Sharmila Samant

Body City, HKW, Berlin 18.09.2003

S.R.: How do you conceive your own work intellectual or conceptual relations?

S.S.: I would say it’s about banality. It’s about me, my experiences, which are very ordinary like the next person. So it could be an interaction, it could be an effect of something that has happened around me, maybe personally, or then in the country, in the world. In that way I would say it is about the banal.

S.R.: In your position, is there something what you would call an influence on your work?

S.S.: A strong influence or do you mean from the art field?

S.R.: From the art or something else?

S.S.: I wouldn’t that the art work actually is directly influenced, by lets say something that I see. But not in particular, but of course influence is what determines your experience, I mean how you conceive an art work is something which is not a potent influence but a latent influence which stays with you. It would be something that you see, you hear, something like art theory which has been tutored. Or I mean it wouldn’t be something that you do consciously but something that you cannot deny. And then in retrospect you understand what the influence was for doing a particular art work. But I wouldn’t talk about an ism or an artist’s work which is directly sort of influenced the practice.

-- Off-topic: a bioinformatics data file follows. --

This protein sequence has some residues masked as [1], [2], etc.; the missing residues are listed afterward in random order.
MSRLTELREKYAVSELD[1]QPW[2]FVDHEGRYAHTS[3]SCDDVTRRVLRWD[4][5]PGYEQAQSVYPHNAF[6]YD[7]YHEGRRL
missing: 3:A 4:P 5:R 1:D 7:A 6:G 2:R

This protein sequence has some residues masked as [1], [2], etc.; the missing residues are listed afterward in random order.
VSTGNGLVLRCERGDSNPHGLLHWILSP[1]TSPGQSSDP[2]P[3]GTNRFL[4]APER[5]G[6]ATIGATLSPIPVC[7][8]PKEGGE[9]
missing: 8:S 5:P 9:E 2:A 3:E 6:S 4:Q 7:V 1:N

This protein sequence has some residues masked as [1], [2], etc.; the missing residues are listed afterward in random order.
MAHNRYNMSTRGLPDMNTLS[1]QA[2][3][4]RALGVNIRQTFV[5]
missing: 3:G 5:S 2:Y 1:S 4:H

S.R.: Can you figure out something like the aim of your practice?

S.S.: In retrospect maybe but consciously no. I wouldn’t say, something happened and then I aimed to sort of portray that with this work. That is not a conscious thing. But in retrospect when I see, o.k., this work I had done at that time and this is what had happened around that time, and maybe because I was dwelling on what was happening, hence this kind of work might have evolved.

S.R.: When did you hear the first time something about Conceptual art?

S.S.: In school I guess, in art school.

S.R.: Was it importnat for you?